“It’s been great building up a team from different cultures and different people and then making one big team that has one goal,” said Shariff-Hassan, who was 7 when he moved to the United States, first in Louisville, Kentucky, and then Lewiston in 2008.

Abdijabar Hersi, a 2008 graduate of Lewiston High, now coaches the freshman team. He was one of four Somali players on the 2007 team. His father, Abdullahi Abdi, coaches the eighth-grade team and worked for the Somali Olympic program.

“Anybody who has kids in the school system is talking about the soccer team,” said Gary Veilleux, 45, a 1988 graduate who played football and has daughters in first and ninth grade and was leaning on a fence watching the victory over Hampden. “It is a pretty special group.”

Veilleux spoke of emerging from hockey games at the nearby Colisee in the dead of winter. “And you look outside and you’ll see these guys playing soccer,” he said. “They’re playing 24/7, 365 days a year. They’ll play in the snow.”



Lewiston has won state titles in football, hockey, basketball and cheerleading but never in soccer. Albert’s coach in ’91 was Mike McGraw, now in his 33rd year. He has a raspy, hoarse voice and used it frequently during practice Thursday afternoon.

“Move the ball faster,” he yelled. “Play faster!”

The influx of African immigrants to Lewiston began in 2001 and has not always been smooth. The acting mayor wrote an open letter to the Somali community in 2002, discouraging further immigration and saying that “Our city is maxed out financially, physically and emotionally.”

Four years later, a frozen pig’s head was rolled into a local mosque. Just last month, signs widely viewed as racist targeted mayoral candidate Ben Chin, who will face incumbent Robert Macdonald in a runoff election.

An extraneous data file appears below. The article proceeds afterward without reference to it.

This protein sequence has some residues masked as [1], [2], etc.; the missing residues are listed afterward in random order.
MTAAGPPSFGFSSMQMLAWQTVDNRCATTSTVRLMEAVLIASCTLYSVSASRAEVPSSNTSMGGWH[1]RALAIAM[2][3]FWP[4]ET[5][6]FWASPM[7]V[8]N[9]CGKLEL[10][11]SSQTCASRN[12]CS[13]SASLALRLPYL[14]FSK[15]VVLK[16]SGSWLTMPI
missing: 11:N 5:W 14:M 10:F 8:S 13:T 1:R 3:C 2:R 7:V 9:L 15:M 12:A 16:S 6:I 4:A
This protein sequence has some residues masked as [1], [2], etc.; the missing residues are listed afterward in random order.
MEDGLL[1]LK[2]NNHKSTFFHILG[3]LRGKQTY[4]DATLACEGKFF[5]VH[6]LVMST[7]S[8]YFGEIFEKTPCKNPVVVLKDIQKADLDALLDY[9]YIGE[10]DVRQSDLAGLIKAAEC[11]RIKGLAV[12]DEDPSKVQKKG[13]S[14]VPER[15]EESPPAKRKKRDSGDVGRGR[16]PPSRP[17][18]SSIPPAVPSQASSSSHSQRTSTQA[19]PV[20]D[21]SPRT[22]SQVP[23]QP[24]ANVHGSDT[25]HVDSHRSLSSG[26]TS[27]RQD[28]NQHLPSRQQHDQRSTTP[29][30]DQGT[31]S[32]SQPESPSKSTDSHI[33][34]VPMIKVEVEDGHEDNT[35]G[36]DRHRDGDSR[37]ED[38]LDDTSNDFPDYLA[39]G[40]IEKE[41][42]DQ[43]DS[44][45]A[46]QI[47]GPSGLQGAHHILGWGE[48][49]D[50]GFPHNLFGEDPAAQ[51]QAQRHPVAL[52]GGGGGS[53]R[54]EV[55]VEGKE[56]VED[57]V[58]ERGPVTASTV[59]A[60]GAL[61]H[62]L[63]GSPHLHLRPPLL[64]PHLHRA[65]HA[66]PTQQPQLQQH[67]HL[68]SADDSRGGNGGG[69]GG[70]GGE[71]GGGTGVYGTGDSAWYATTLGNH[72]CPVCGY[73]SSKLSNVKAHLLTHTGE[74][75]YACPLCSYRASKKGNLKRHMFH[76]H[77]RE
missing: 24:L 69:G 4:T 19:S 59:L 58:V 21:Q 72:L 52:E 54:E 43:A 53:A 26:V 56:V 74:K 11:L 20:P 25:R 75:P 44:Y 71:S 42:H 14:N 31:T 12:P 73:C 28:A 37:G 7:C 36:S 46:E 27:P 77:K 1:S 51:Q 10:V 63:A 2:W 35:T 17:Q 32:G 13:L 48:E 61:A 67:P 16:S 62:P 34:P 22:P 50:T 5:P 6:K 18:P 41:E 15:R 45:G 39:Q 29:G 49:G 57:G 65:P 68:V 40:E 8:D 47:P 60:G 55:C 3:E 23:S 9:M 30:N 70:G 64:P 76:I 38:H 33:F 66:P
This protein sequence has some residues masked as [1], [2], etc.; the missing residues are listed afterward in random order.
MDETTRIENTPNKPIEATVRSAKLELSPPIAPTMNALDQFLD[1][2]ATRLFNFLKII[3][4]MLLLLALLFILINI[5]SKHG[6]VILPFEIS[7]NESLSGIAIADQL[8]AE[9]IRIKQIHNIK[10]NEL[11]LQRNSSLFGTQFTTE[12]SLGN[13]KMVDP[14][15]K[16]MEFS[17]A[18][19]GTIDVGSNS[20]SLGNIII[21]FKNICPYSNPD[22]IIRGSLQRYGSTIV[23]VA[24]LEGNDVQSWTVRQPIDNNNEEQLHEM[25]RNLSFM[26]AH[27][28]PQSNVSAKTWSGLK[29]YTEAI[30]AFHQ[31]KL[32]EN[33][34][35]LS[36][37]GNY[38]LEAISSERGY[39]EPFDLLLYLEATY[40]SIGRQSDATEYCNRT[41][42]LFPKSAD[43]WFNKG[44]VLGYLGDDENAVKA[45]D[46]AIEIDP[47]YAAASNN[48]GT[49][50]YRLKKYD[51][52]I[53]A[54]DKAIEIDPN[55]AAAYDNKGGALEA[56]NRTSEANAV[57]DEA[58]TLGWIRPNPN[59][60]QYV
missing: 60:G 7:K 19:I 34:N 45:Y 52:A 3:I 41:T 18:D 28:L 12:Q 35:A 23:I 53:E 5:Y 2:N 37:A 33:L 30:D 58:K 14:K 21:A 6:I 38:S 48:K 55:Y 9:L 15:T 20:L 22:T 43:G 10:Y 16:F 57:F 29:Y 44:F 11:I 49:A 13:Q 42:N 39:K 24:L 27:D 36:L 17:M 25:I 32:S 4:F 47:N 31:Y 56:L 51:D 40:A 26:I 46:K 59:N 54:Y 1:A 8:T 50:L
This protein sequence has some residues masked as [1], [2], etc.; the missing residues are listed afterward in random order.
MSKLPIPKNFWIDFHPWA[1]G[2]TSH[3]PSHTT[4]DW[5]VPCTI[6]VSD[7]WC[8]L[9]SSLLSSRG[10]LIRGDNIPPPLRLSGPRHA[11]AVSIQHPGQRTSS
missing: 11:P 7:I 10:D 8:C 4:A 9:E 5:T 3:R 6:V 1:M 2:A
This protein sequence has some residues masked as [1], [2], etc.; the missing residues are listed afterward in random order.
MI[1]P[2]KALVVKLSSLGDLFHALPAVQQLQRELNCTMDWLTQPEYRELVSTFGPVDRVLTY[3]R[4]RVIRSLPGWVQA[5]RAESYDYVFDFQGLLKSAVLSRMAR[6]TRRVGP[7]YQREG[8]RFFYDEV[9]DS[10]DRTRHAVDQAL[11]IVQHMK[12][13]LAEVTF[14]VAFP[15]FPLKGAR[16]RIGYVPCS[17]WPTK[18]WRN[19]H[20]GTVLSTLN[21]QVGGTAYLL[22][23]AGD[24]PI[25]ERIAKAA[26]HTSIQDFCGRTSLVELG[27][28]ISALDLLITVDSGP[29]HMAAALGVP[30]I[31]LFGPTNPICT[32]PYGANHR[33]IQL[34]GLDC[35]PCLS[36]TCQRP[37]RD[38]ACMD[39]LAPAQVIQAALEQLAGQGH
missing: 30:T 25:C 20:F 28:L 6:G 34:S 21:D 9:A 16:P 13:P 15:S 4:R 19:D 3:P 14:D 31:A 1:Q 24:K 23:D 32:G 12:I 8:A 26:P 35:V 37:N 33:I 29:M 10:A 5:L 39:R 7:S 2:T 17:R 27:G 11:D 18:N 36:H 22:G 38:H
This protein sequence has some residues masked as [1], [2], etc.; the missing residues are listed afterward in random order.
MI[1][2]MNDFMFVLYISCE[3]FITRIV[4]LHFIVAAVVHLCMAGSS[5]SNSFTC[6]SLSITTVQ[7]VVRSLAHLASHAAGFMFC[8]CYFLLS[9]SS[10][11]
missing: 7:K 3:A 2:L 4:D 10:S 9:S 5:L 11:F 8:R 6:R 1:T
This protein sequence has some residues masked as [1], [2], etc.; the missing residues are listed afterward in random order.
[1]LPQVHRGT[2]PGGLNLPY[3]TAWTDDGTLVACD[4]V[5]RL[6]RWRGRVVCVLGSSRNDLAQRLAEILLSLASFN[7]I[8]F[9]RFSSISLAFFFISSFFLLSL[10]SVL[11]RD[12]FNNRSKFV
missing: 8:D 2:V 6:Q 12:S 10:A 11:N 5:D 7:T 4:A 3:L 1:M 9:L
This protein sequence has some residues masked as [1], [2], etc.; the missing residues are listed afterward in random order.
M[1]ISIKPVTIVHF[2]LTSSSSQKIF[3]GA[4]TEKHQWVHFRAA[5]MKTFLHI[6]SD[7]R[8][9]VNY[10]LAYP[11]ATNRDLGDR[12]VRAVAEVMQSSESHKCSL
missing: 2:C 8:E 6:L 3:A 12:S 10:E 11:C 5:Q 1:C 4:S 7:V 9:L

“I know that sometimes … people just look at Lewiston as a second-class city,” McGraw said. “Do I think we’re a little special because of all the kids that I have who are multinational? That’s unique. But as far as the community goes, I think they just like to have us represent them and represent them well with sportsmanship. We need to show the best … because our kids are under the microscope much more than any other team is.”

Although several schools in Greater Portland have teams that include soccer players of African heritage, Lewiston has the largest and most talented group. Inevitably, there may be those who resent the team’s success.

“There’s always such a negative connotation, not just because it’s Lewiston and whatever they make of that, but just the makeup of our team,” Albert said. “They don’t understand what good kids they are and how much they love this and how much they put into this. They don’t see what good students they are. My wife (teaches) a number of these kids in classes and they work hard. They just want to do well.”

On Saturday, Albert will don the faded No. 19 jersey he wore as a player and climb into the stands at Fitzpatrick to cheer for what he hopes will be a history-making day for his old school. “If we can have one bright spot about Lewiston,” he said, “this is as good as it gets right here.”